**Abstract**:

**Abstract**
Inpsychophysics, researchers usually apply a two-level model for the analysis of the behavior of the single subject and the population. This classical model has two main disadvantages. First, the second level of the analysis discards information on trial repetitions and subject-specific variability. Second, the model does not easily allow assessing the goodness of fit. As an alternative to this classical approach, here we propose the Generalized Linear Mixed Model (GLMM). The GLMM separately estimates the variability of fixed and random effects, it has a higher statistical power, and it allows an easier assessment of the goodness of fit compared with the classical two-level model. GLMMs have been frequently used in many disciplines since the 1990s; however, they have been rarely applied in psychophysics. Furthermore, to our knowledge, the issue of estimating the point-of-subjective-equivalence (PSE) within the GLMM framework has never been addressed. Therefore the article has two purposes: It provides a brief introduction to the usage of the GLMM in psychophysics, and it evaluates two different methods to estimate the PSE and its variability within the GLMM framework. We compare the performance of the GLMM and the classical two-level model on published experimental data and simulated data. We report that the estimated values of the parameters were similar between the two models and Type I errors were below the confidence level in both models. However, the GLMM has a higher statistical power than the two-level model. Moreover, one can easily compare the fit of different GLMMs according to different criteria. In conclusion, we argue that the GLMM can be a useful method in psychophysics.

*Generalized Linear Model*(GLM; Agresti, 2002) is usually applied to these data sets; in its simple form the model has two parameters, typically the intercept and the slope of the linear predictor. More sophisticated models have been proposed to take into account lapses and guesses by the participant (Wichmann & Hill, 2001a; Yssaad-Fesselier & Knoblauch, 2006), and a priori hypotheses of the experimenter (Kuss, Jäkel, & Wichmann, 2005). Ordinary GLMs, as well as other models of the kind mentioned above, assume that the responses are independent and conditionally identically distributed. While the responses of a single subject may approximately satisfy these assumptions, the repeated responses collected from more than one subject generally do not. Actually, nonstationarities due to learning or fatigue, for example, may result in violations of these assumptions even in the case of a single subject: In this context, notice that a beta-binomial model has been proposed to deal with nonstationary responses (Fründ, Haenel, & Wichmann, 2011). In the case of repeated responses from more than one subject, ordinary GLMs treat the errors within subject in the same manner as the errors between subjects, and tend to produce invalid standard errors of the estimated parameters. A typical approach to overcome this problem consists in applying a two-level analysis (e.g., Morrone, Ross, & Burr, 2005; Pariyadath & Eagleman, 2007; Johnston et al., 2008). First, the parameters of the psychometric function are estimated for each subject. Next, the individual estimates are pooled to perform the second-level analysis, and inference is carried out, for example, by means of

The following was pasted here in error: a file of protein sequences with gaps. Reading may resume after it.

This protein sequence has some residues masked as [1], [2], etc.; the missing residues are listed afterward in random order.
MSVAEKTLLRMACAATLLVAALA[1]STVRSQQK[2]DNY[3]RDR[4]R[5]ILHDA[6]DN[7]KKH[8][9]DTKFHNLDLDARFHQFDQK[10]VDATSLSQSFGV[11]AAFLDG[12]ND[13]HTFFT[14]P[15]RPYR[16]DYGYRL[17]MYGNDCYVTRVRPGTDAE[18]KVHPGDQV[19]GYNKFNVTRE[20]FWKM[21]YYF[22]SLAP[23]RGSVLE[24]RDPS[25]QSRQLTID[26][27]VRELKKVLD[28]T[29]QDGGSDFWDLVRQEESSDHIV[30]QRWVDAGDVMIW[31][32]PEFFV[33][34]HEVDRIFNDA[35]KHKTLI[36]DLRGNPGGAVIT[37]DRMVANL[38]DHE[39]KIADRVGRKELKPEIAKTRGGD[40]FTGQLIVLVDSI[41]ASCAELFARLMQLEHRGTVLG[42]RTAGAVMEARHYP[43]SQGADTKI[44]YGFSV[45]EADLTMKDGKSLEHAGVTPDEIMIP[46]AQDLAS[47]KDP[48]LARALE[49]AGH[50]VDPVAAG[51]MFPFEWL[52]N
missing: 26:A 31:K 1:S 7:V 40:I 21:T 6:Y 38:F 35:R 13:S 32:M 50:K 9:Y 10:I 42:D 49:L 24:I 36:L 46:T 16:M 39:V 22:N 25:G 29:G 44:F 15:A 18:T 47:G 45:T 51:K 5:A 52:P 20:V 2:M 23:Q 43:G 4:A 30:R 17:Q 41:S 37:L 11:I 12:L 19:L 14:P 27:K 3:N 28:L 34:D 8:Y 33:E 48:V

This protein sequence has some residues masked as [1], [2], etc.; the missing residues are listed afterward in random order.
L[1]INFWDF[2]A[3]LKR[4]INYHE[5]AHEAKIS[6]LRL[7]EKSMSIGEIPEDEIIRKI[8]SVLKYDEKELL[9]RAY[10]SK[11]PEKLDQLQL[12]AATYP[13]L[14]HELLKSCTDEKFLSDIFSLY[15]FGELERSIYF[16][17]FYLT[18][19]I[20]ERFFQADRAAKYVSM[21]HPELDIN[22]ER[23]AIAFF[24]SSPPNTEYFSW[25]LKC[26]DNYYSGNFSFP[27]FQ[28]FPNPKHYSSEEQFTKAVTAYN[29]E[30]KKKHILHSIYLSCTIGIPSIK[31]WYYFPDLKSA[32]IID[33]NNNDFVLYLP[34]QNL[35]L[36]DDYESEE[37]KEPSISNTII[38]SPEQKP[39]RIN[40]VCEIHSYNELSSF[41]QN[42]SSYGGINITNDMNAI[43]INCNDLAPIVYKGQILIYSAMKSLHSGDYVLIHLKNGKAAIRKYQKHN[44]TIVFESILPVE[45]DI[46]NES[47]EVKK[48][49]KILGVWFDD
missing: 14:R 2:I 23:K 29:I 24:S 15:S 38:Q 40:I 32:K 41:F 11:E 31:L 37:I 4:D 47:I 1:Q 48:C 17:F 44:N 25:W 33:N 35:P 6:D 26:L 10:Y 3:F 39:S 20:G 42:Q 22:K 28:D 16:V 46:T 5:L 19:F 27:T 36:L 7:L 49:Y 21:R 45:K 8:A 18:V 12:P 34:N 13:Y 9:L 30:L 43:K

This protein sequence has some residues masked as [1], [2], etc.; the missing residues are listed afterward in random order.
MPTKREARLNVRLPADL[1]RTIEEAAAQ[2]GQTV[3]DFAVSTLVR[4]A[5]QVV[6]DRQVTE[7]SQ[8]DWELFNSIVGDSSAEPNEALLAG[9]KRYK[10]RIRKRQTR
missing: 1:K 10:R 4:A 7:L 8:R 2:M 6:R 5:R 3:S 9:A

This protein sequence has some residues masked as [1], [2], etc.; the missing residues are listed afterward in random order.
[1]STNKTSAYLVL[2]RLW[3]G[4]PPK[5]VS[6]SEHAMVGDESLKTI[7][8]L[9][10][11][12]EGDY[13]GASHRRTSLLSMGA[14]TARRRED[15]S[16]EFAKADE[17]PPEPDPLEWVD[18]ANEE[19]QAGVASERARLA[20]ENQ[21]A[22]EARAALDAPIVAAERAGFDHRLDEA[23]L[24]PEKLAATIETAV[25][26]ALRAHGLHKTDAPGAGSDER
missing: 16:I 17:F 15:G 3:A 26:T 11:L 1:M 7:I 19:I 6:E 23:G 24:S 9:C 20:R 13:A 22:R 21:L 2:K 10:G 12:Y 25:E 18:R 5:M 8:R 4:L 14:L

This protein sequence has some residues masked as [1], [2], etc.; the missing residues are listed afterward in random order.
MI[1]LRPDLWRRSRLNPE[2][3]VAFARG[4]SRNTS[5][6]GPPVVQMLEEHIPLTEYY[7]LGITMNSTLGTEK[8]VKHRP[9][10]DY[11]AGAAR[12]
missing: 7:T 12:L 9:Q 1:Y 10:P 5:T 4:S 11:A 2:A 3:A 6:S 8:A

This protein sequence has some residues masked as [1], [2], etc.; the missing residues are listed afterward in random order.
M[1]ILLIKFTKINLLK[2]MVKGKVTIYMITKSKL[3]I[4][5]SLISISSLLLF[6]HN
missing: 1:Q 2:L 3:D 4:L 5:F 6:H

*t*test or ANOVA statistics.

*Generalized Linear Mixed Models*(GLMM; Cox, 1958; Rasch, 1961; Breslow & Clayton, 1993; Agresti, 2002; Bolker et al., 2009; Knoblauch & Maloney, 2012). The GLMM is an extension of the GLM that allows the analysis of clustered categorical data, as in the case of repeated responses from different subjects. In the GLMM, the first and second levels of the analysis are implemented simultaneously. Some of the advantages of the GLMM with respect to the two-level analysis are: (a) the GLMM takes the whole ensemble of the responses as input data, (b) it separately estimates the variability of fixed and random effects, and (c) it allows an easier assessment of the goodness of fit.

^{1}To our knowledge, the issue of estimating the PSE has never been addressed within the GLMM framework.

*Parameter-As-Outcome Model*(PAOM). Since the GLM is closely related to the GLMM, we introduce some general concepts of the GLM, and then we extend these concepts to the GLMM. Mathematical details on the GLM and the GLMM are provided in the Appendix. Next, we introduce our algorithm for the estimate of the PSE within the GLMM framework. Finally, we compare the performance of the GLMM and the two-level approach on two different sets of published experimental data (Johnston et al., 2008; Moscatelli & Lacquaniti, 2011), and on simulated data.